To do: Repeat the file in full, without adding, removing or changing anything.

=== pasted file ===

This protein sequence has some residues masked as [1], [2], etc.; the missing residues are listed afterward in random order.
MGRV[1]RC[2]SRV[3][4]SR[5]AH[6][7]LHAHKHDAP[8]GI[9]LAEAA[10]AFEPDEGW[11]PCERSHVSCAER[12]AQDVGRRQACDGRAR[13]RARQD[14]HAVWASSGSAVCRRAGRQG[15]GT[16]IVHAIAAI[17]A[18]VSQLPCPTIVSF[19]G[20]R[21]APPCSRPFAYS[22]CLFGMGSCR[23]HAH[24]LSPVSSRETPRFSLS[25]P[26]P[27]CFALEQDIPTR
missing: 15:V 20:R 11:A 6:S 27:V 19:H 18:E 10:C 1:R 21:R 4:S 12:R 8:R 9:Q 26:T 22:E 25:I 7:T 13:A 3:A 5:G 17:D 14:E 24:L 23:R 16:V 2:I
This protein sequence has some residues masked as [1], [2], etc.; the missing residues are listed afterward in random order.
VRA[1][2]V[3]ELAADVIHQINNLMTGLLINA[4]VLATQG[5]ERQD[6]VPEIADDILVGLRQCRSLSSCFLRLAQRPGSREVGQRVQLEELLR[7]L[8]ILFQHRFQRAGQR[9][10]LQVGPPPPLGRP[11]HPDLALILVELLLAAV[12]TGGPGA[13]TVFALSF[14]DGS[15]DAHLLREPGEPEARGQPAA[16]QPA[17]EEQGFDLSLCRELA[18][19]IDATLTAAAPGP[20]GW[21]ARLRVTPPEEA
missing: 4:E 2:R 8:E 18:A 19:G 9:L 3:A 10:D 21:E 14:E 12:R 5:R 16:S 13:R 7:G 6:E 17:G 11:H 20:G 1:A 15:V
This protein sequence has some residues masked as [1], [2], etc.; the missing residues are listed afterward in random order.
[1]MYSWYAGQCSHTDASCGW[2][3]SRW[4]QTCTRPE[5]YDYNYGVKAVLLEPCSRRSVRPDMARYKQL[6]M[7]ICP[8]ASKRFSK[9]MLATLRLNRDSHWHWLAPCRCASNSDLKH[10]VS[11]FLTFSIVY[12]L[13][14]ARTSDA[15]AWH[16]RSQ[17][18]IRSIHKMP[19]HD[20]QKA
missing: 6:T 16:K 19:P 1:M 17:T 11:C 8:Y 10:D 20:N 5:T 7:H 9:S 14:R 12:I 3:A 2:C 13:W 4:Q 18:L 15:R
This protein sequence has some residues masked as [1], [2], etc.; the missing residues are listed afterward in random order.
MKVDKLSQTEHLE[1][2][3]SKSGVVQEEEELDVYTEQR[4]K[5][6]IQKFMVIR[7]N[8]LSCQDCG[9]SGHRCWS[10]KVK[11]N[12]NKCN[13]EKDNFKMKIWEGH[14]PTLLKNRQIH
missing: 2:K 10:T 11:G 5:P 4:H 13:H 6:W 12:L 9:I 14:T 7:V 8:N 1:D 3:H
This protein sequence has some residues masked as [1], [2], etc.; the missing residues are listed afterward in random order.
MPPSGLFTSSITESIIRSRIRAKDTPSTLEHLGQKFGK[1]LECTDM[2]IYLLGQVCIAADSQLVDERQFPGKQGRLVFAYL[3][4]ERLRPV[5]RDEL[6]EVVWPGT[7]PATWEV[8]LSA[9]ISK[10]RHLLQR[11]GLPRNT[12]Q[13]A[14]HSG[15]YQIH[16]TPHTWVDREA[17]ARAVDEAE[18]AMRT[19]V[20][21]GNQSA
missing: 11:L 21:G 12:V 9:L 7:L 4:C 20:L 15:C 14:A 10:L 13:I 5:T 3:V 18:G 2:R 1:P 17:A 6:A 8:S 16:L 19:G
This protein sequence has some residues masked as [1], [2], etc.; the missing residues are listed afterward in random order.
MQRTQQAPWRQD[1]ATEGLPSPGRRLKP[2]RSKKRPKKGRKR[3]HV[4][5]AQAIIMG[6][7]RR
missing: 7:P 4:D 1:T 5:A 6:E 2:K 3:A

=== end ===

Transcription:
This protein sequence has some residues masked as [1], [2], etc.; the missing residues are listed afterward in random order.
MGRV[1]RC[2]SRV[3][4]SR[5]AH[6][7]LHAHKHDAP[8]GI[9]LAEAA[10]AFEPDEGW[11]PCERSHVSCAER[12]AQDVGRRQACDGRAR[13]RARQD[14]HAVWASSGSAVCRRAGRQG[15]GT[16]IVHAIAAI[17]A[18]VSQLPCPTIVSF[19]G[20]R[21]APPCSRPFAYS[22]CLFGMGSCR[23]HAH[24]LSPVSSRETPRFSLS[25]P[26]P[27]CFALEQDIPTR
missing: 15:V 20:R 11:A 6:S 27:V 19:H 18:E 10:C 1:R 21:R 4:S 12:R 8:R 9:Q 26:T 22:E 25:I 7:T 13:A 3:A 5:G 17:D 14:E 24:L 23:R 16:V 2:I
This protein sequence has some residues masked as [1], [2], etc.; the missing residues are listed afterward in random order.
VRA[1][2]V[3]ELAADVIHQINNLMTGLLINA[4]VLATQG[5]ERQD[6]VPEIADDILVGLRQCRSLSSCFLRLAQRPGSREVGQRVQLEELLR[7]L[8]ILFQHRFQRAGQR[9][10]LQVGPPPPLGRP[11]HPDLALILVELLLAAV[12]TGGPGA[13]TVFALSF[14]DGS[15]DAHLLREPGEPEARGQPAA[16]QPA[17]EEQGFDLSLCRELA[18][19]IDATLTAAAPGP[20]GW[21]ARLRVTPPEEA
missing: 4:E 2:R 8:E 18:A 19:G 9:L 3:A 10:D 21:E 14:E 12:R 5:R 16:S 13:R 7:G 6:E 17:G 11:H 20:G 1:A 15:V
This protein sequence has some residues masked as [1], [2], etc.; the missing residues are listed afterward in random order.
[1]MYSWYAGQCSHTDASCGW[2][3]SRW[4]QTCTRPE[5]YDYNYGVKAVLLEPCSRRSVRPDMARYKQL[6]M[7]ICP[8]ASKRFSK[9]MLATLRLNRDSHWHWLAPCRCASNSDLKH[10]VS[11]FLTFSIVY[12]L[13][14]ARTSDA[15]AWH[16]RSQ[17][18]IRSIHKMP[19]HD[20]QKA
missing: 6:T 16:K 19:P 1:M 17:T 11:C 8:Y 10:D 20:N 5:T 7:H 9:S 14:R 12:I 3:A 2:C 13:W 4:Q 18:L 15:R
This protein sequence has some residues masked as [1], [2], etc.; the missing residues are listed afterward in random order.
MKVDKLSQTEHLE[1][2][3]SKSGVVQEEEELDVYTEQR[4]K[5][6]IQKFMVIR[7]N[8]LSCQDCG[9]SGHRCWS[10]KVK[11]N[12]NKCN[13]EKDNFKMKIWEGH[14]PTLLKNRQIH
missing: 2:K 10:T 11:G 5:P 4:H 13:H 6:W 12:L 9:I 14:T 7:V 8:N 1:D 3:H
This protein sequence has some residues masked as [1], [2], etc.; the missing residues are listed afterward in random order.
MPPSGLFTSSITESIIRSRIRAKDTPSTLEHLGQKFGK[1]LECTDM[2]IYLLGQVCIAADSQLVDERQFPGKQGRLVFAYL[3][4]ERLRPV[5]RDEL[6]EVVWPGT[7]PATWEV[8]LSA[9]ISK[10]RHLLQR[11]GLPRNT[12]Q[13]A[14]HSG[15]YQIH[16]TPHTWVDREA[17]ARAVDEAE[18]AMRT[19]V[20][21]GNQSA
missing: 11:L 21:G 12:V 9:L 7:L 4:C 20:L 15:C 14:A 10:L 13:I 5:T 3:V 18:G 2:R 1:P 17:A 6:A 8:S 16:L 19:G
This protein sequence has some residues masked as [1], [2], etc.; the missing residues are listed afterward in random order.
MQRTQQAPWRQD[1]ATEGLPSPGRRLKP[2]RSKKRPKKGRKR[3]HV[4][5]AQAIIMG[6][7]RR
missing: 7:P 4:D 1:T 5:A 6:E 2:K 3:A